EXPLORING Amazonian rainforests or playing a spontaneous game of basketball is child’s play at a school that has invested in a highly-sophisticated network of projectors.
The assembly hall at Portsdown Primary in Cosham has been transformed into a virtual reality hub.
A four-screen digital backdrop along the wall and a projector on the ceiling allows children to choose any environment they like, with accompanying musical sound effects.
And the touch-screen technology means that youngsters can physically move images around – for example, scattering leaves projected on the floor with their feet, and wading through water with fish swimming around.
Headteacher Irene Baldry said the technology has been a huge success in drama, art and creative writing sessions.
She said: ‘It has great potential to motivate and stimulate the children because the experience of using it is so memorable.
‘If they are studying ancient Greece for example they can stage a role play with the Acropolis in the background, or if they are thinking up a magical fairytale, they can surround themselves with dragons and castles.
‘In a rainforest, they can walk through leaves which move around their feet and hear the sounds of nature.
‘It’s extraordinary – it’s captured everyone’s imagination.’
Mitchell Neill, 11, is a huge fan. He said: ‘I absolutely love it. I’ve used the projector for so many things, like playing football and basketball and researching famous paintings for an art project.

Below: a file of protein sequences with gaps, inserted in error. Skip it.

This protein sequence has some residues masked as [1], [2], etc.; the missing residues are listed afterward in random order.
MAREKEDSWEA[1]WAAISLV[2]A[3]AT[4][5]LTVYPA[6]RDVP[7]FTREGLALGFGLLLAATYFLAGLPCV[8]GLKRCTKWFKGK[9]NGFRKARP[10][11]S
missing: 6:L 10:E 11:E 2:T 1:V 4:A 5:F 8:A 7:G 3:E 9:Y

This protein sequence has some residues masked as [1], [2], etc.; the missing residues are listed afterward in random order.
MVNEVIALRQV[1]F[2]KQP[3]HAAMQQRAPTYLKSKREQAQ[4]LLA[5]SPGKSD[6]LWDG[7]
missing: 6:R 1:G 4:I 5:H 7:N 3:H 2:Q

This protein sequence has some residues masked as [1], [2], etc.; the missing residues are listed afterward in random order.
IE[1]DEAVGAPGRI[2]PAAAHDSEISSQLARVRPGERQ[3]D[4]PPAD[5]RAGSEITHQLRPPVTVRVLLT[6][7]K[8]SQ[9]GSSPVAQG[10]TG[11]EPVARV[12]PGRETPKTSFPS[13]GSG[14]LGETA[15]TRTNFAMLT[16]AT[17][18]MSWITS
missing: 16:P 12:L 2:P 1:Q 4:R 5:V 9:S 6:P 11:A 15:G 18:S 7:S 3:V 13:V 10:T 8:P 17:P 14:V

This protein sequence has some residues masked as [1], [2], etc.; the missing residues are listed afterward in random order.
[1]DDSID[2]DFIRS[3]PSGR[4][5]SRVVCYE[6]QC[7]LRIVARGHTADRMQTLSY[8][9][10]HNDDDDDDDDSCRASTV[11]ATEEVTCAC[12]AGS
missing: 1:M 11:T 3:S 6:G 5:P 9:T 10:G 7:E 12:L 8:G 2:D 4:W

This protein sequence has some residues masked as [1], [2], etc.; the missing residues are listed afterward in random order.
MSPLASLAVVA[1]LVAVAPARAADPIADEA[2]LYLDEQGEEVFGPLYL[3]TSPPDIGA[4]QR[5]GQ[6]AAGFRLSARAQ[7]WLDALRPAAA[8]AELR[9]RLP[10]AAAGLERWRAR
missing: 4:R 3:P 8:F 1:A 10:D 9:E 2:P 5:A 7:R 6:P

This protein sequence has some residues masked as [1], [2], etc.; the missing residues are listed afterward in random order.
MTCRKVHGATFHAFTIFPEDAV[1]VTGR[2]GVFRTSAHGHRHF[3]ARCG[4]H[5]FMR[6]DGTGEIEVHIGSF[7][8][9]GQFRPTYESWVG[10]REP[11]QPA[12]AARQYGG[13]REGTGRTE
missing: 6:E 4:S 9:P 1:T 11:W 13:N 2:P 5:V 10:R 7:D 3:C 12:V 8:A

‘By projecting the paintings on to the floor, which were enlarged and very high in quality, I found it much easier to analyse them, which then helped me make copies of them.’
Ricky Newman, 10, said: ‘We’re lucky to have the projector because it makes learning fun.
‘I’ve enjoyed some of the word games, where you move words with your feet or hands on the floor to make sentences.
‘We’ll be using the projector to create scenery for our nativity play, which means we can have snow and lots of exciting images without needing actual props.’
Louisa Gregory, 10, said: ‘When we go on school trips we take pictures which are projected in the hall so other children can see.
‘The projectors are particularly good for younger pupils who can move things around and play fun games to learn important lessons in English and maths.’
Kieran Coles, 11, added: ‘The best way of learning anything is doing it, which is why this is excellent.
‘We can travel across the globe in our school hall. It’s amazing.’
Mrs Baldry, who spent £24,000 of the school’s budget on the technology, hopes to teach phonics and maths on the projectors.
She said: ‘Now we’re moving to make this more part of the curriculum – so it becomes an extension of the classroom.’